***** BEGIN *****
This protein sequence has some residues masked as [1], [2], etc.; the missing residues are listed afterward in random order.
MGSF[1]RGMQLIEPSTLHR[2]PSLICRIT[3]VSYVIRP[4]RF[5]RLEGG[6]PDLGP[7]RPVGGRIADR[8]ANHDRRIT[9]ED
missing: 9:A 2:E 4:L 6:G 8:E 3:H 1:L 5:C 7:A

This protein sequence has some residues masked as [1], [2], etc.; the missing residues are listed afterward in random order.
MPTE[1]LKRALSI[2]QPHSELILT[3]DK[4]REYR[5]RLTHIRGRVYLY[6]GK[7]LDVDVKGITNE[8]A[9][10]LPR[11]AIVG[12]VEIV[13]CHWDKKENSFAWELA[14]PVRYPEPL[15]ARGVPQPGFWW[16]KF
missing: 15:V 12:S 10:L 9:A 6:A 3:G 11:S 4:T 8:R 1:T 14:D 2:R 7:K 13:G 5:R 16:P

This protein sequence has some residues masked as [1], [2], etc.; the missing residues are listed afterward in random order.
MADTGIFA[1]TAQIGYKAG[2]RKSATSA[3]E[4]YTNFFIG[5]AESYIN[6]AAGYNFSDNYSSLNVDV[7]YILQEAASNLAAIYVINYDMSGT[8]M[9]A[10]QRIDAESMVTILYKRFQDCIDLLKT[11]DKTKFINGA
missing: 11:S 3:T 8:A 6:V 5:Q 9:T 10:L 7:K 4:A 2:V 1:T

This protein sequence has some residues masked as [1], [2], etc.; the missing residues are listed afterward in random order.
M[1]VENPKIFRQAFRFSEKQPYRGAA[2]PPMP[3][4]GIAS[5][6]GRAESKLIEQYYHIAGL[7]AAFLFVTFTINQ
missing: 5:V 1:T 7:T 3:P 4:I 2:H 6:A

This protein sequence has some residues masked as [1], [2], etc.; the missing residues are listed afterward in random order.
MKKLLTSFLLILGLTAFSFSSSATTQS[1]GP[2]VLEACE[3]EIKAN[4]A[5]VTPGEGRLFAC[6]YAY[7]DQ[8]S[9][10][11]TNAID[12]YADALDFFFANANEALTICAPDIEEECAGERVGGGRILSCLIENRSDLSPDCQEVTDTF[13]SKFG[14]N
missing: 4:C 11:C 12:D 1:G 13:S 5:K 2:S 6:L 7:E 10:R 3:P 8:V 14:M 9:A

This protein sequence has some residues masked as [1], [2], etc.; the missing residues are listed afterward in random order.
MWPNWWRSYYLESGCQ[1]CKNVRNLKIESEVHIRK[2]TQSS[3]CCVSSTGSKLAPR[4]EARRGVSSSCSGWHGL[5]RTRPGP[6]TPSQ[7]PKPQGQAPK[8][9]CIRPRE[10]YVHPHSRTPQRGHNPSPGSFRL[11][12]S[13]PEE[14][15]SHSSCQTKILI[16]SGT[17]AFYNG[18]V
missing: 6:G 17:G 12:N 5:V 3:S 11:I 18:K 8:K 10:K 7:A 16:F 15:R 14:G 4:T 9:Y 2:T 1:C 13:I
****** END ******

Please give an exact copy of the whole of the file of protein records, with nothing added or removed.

This protein sequence has some residues masked as [1], [2], etc.; the missing residues are listed afterward in random order.
MGSF[1]RGMQLIEPSTLHR[2]PSLICRIT[3]VSYVIRP[4]RF[5]RLEGG[6]PDLGP[7]RPVGGRIADR[8]ANHDRRIT[9]ED
missing: 9:A 2:E 4:L 6:G 8:E 3:H 1:L 5:C 7:A

This protein sequence has some residues masked as [1], [2], etc.; the missing residues are listed afterward in random order.
MPTE[1]LKRALSI[2]QPHSELILT[3]DK[4]REYR[5]RLTHIRGRVYLY[6]GK[7]LDVDVKGITNE[8]A[9][10]LPR[11]AIVG[12]VEIV[13]CHWDKKENSFAWELA[14]PVRYPEPL[15]ARGVPQPGFWW[16]KF
missing: 15:V 12:S 10:L 9:A 6:A 3:G 11:S 4:T 8:R 1:T 14:D 2:R 7:K 13:G 5:R 16:P

This protein sequence has some residues masked as [1], [2], etc.; the missing residues are listed afterward in random order.
MADTGIFA[1]TAQIGYKAG[2]RKSATSA[3]E[4]YTNFFIG[5]AESYIN[6]AAGYNFSDNYSSLNVDV[7]YILQEAASNLAAIYVINYDMSGT[8]M[9]A[10]QRIDAESMVTILYKRFQDCIDLLKT[11]DKTKFINGA
missing: 11:S 3:T 8:A 6:V 5:Q 9:T 10:L 7:K 4:A 2:V 1:T

This protein sequence has some residues masked as [1], [2], etc.; the missing residues are listed afterward in random order.
M[1]VENPKIFRQAFRFSEKQPYRGAA[2]PPMP[3][4]GIAS[5][6]GRAESKLIEQYYHIAGL[7]AAFLFVTFTINQ
missing: 5:V 1:T 7:T 3:P 4:I 2:H 6:A

This protein sequence has some residues masked as [1], [2], etc.; the missing residues are listed afterward in random order.
MKKLLTSFLLILGLTAFSFSSSATTQS[1]GP[2]VLEACE[3]EIKAN[4]A[5]VTPGEGRLFAC[6]YAY[7]DQ[8]S[9][10][11]TNAID[12]YADALDFFFANANEALTICAPDIEEECAGERVGGGRILSCLIENRSDLSPDCQEVTDTF[13]SKFG[14]N
missing: 4:C 11:C 12:D 1:G 13:S 5:K 2:S 6:L 7:E 10:R 3:P 8:V 14:M 9:A

This protein sequence has some residues masked as [1], [2], etc.; the missing residues are listed afterward in random order.
MWPNWWRSYYLESGCQ[1]CKNVRNLKIESEVHIRK[2]TQSS[3]CCVSSTGSKLAPR[4]EARRGVSSSCSGWHGL[5]RTRPGP[6]TPSQ[7]PKPQGQAPK[8][9]CIRPRE[10]YVHPHSRTPQRGHNPSPGSFRL[11][12]S[13]PEE[14][15]SHSSCQTKILI[16]SGT[17]AFYNG[18]V
missing: 6:G 17:G 12:N 5:V 3:S 11:I 18:K 8:K 10:K 7:A 16:F 15:R 14:G 4:T 9:Y 2:T 1:C 13:I